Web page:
Etanercept therapy in rheumatoid arthritis and the risk of malignancies: a systematic review and individual patient data meta-analysis of randomised controlled trials
- 1Division of Rheumatology and Department of Internal Medicine, Mayo Clinic College of Medicine, Rochester, Minnesota, USA
- 2Department of Health Sciences, University of Leicester, Leicester, UK
- 3Global Safety Surveillance and Epidemiology, Wyeth Research, Collegeville, Pennsylvania, USA
- Dr T Bongartz, Division of Rheumatology, Mayo Clinic, 200 1st Street SW, Rochester, MN 55905, USA;
- Accepted 29 October 2008
- Published Online First 19 November 2008
Purpose: Tumour necrosis factor (TNF) plays an important role in inflammation and may affect tumour growth control. To assess the risk of malignancy with etanercept, a fusion protein that inhibits TNF action, a meta-analysis was performed using individual patient data from randomised controlled trials (RCT) in patients with rheumatoid arthritis (RA).
Methods: A search was conducted of bibliographic databases, abstracts from annual meetings and any unpublished studies on file with manufacturers of etanercept to December 2006. Only RCT of etanercept used for 12 weeks or more in patients with RA were included. Nine trials met the inclusion criteria. To adjudicate endpoints, the case narratives of potential cases were reviewed. Patient-level data were extracted from the clinical trials databases.
Results: The nine trials included 3316 patients, 2244 who received etanercept (contributing 2484 person-years of follow-up) and 1072 who received control therapy (1051 person-years). Malignancies were diagnosed in 26 patients in the etanercept group (incidence rate (IR) 10.47/1000 person-years) and seven patients in the control group (IR 6.66/1000 person-years). A Cox’s proportional hazards, fixed-effect model stratified by trial yielded a hazard ratio of 1.84 (95% CI 0.79 to 4.28) for the etanercept group compared with the control group.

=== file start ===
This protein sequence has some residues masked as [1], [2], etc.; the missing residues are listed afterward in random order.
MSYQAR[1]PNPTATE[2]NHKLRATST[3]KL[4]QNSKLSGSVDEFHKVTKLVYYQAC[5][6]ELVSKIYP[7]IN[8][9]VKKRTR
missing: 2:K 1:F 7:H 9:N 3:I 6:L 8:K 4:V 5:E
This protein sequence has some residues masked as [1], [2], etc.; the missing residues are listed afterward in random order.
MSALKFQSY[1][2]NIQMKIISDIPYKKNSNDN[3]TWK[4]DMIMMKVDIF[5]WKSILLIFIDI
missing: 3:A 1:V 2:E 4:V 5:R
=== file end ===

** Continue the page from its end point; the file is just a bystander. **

Conclusions: In this analysis, the point estimate of malignancy risk was higher in etanercept-treated patients, although the results were not statistically significant. The approach of obtaining individual patient data of RCT in cooperation with trial sponsors allowed important insights into the methodological advantages and challenges of sparse adverse event data meta-analysis.
Funding: This study was sponsored by Wyeth, who together with Amgen, markets etanercept in North America. Wyeth and Amgen provided data for the analysis, and Wyeth provided payment to support the costs of study preparation, data analysis and manuscript preparation.
Competing interests: Declared.
TB, FCW and AJS received grant support from Wyeth. ELM served as an investigator for Amgen, Biogen-IDEC, Centocor, Genentech, Hoffmann-LaRoche, Human Genome Sciences, Wyeth. He received grant support from Amgen, Centocor/Johnson & Johnson, Genentech, Mayo Foundation and Wyeth. He served as a consultant/on scientific advisory boards for Abbott, Amgen, BiogenIDEC and Centocor. DM is employed by Wyeth and owns stock options in the company. KRA received grant support from Wyeth. He served as a consultant to United BioSource Corporation (UBC) regarding a “mixed treatment comparison” project, which UBC has conducted for Bristol-Meyers Squibb in relation to rheumatoid arthritis.